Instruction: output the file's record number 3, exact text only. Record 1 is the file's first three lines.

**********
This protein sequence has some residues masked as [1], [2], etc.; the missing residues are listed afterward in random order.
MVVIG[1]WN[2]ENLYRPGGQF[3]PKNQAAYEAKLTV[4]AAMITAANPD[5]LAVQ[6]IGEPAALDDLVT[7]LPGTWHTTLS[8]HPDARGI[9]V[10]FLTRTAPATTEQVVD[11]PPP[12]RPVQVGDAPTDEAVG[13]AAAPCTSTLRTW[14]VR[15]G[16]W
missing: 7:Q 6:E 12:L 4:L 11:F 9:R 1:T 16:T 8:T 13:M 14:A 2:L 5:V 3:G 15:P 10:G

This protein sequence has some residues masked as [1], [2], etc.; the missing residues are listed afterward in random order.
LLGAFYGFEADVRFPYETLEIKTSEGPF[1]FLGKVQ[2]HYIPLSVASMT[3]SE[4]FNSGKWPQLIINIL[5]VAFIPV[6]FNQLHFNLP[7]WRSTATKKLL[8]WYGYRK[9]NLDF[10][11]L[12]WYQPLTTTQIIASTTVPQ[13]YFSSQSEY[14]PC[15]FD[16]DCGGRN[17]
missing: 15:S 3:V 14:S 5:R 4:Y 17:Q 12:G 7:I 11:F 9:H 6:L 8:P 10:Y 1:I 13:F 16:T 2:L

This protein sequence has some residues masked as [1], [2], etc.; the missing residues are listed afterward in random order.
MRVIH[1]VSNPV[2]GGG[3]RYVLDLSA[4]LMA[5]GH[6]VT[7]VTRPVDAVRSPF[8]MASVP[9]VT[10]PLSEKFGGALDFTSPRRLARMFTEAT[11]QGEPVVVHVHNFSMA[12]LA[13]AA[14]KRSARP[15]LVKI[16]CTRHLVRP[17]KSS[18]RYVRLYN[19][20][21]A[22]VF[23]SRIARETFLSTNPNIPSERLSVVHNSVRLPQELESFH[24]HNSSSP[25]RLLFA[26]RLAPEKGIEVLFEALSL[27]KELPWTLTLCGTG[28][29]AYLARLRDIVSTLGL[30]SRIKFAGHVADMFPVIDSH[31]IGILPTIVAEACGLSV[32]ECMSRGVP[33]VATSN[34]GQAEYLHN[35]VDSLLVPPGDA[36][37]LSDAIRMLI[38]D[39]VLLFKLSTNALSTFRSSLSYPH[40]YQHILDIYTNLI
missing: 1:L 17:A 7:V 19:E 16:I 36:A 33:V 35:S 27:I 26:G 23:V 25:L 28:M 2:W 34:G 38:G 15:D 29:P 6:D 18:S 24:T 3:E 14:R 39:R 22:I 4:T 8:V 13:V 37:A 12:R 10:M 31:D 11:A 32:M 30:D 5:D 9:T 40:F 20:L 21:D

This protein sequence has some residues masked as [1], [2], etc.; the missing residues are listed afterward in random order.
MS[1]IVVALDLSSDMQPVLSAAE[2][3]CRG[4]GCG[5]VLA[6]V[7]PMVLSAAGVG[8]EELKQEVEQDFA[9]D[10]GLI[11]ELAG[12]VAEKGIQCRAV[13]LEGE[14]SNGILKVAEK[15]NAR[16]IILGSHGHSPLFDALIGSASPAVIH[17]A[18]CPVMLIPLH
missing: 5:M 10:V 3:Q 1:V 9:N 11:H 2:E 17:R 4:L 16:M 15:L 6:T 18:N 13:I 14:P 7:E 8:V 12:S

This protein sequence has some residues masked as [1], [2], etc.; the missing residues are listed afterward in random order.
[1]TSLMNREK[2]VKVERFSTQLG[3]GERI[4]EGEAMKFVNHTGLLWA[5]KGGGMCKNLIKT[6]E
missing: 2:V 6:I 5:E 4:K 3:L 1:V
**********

This protein sequence has some residues masked as [1], [2], etc.; the missing residues are listed afterward in random order.
MRVIH[1]VSNPV[2]GGG[3]RYVLDLSA[4]LMA[5]GH[6]VT[7]VTRPVDAVRSPF[8]MASVP[9]VT[10]PLSEKFGGALDFTSPRRLARMFTEAT[11]QGEPVVVHVHNFSMA[12]LA[13]AA[14]KRSARP[15]LVKI[16]CTRHLVRP[17]KSS[18]RYVRLYN[19][20][21]A[22]VF[23]SRIARETFLSTNPNIPSERLSVVHNSVRLPQELESFH[24]HNSSSP[25]RLLFA[26]RLAPEKGIEVLFEALSL[27]KELPWTLTLCGTG[28][29]AYLARLRDIVSTLGL[30]SRIKFAGHVADMFPVIDSH[31]IGILPTIVAEACGLSV[32]ECMSRGVP[33]VATSN[34]GQAEYLHN[35]VDSLLVPPGDA[36][37]LSDAIRMLI[38]D[39]VLLFKLSTNALSTFRSSLSYPH[40]YQHILDIYTNLI
missing: 1:L 17:A 7:V 19:E 16:I 36:A 33:V 35:S 27:I 26:G 23:V 25:L 28:M 2:W 34:G 38:G 15:D 29:P 6:D 18:S 24:T 3:E 14:R 39:R 22:I 4:T 8:V 13:V 37:A 12:R 10:M 31:D 11:A 32:M 30:D 5:D 9:T 40:F 20:L 21:D